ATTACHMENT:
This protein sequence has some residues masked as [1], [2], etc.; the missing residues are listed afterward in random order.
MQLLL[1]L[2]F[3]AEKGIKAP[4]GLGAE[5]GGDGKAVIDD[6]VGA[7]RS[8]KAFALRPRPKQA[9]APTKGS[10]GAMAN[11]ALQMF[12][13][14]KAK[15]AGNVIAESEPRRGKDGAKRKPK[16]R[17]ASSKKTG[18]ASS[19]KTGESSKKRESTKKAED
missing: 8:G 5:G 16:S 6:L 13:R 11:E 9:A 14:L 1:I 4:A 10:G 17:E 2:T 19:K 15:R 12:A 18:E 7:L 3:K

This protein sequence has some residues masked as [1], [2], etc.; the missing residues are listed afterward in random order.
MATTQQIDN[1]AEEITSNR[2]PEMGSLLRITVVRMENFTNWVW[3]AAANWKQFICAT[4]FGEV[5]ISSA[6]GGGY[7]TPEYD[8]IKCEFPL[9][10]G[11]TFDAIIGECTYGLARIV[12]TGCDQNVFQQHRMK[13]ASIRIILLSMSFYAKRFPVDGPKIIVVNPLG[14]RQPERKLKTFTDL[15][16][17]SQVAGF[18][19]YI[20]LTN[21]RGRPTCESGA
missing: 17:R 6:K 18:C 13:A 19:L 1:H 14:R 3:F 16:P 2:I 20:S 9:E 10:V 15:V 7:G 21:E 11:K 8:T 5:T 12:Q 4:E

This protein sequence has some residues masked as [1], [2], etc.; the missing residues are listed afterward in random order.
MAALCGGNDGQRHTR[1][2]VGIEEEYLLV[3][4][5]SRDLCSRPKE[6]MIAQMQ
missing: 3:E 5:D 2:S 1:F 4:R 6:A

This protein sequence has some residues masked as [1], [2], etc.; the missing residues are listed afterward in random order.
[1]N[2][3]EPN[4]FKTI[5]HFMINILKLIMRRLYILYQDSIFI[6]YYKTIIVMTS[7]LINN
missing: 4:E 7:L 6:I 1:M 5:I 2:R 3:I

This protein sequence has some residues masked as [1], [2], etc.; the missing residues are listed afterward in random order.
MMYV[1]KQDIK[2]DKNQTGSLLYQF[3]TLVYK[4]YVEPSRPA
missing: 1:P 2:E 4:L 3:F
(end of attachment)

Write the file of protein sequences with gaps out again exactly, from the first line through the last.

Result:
This protein sequence has some residues masked as [1], [2], etc.; the missing residues are listed afterward in random order.
MQLLL[1]L[2]F[3]AEKGIKAP[4]GLGAE[5]GGDGKAVIDD[6]VGA[7]RS[8]KAFALRPRPKQA[9]APTKGS[10]GAMAN[11]ALQMF[12][13][14]KAK[15]AGNVIAESEPRRGKDGAKRKPK[16]R[17]ASSKKTG[18]ASS[19]KTGESSKKRESTKKAED
missing: 8:G 5:G 16:S 6:L 13:R 11:E 9:A 14:L 1:I 4:A 10:G 17:E 2:T 19:K 15:R 12:A 18:E 7:L 3:K

This protein sequence has some residues masked as [1], [2], etc.; the missing residues are listed afterward in random order.
MATTQQIDN[1]AEEITSNR[2]PEMGSLLRITVVRMENFTNWVW[3]AAANWKQFICAT[4]FGEV[5]ISSA[6]GGGY[7]TPEYD[8]IKCEFPL[9][10]G[11]TFDAIIGECTYGLARIV[12]TGCDQNVFQQHRMK[13]ASIRIILLSMSFYAKRFPVDGPKIIVVNPLG[14]RQPERKLKTFTDL[15][16][17]SQVAGF[18][19]YI[20]LTN[21]RGRPTCESGA
missing: 17:R 6:K 18:C 13:A 19:L 1:H 14:R 3:F 16:P 2:I 20:S 9:E 10:V 15:V 7:G 21:E 11:K 8:T 5:T 12:Q 4:E

This protein sequence has some residues masked as [1], [2], etc.; the missing residues are listed afterward in random order.
MAALCGGNDGQRHTR[1][2]VGIEEEYLLV[3][4][5]SRDLCSRPKE[6]MIAQMQ
missing: 3:E 5:D 2:S 1:F 4:R 6:A

This protein sequence has some residues masked as [1], [2], etc.; the missing residues are listed afterward in random order.
[1]N[2][3]EPN[4]FKTI[5]HFMINILKLIMRRLYILYQDSIFI[6]YYKTIIVMTS[7]LINN
missing: 4:E 7:L 6:I 1:M 5:I 2:R 3:I

This protein sequence has some residues masked as [1], [2], etc.; the missing residues are listed afterward in random order.
MMYV[1]KQDIK[2]DKNQTGSLLYQF[3]TLVYK[4]YVEPSRPA
missing: 1:P 2:E 4:L 3:F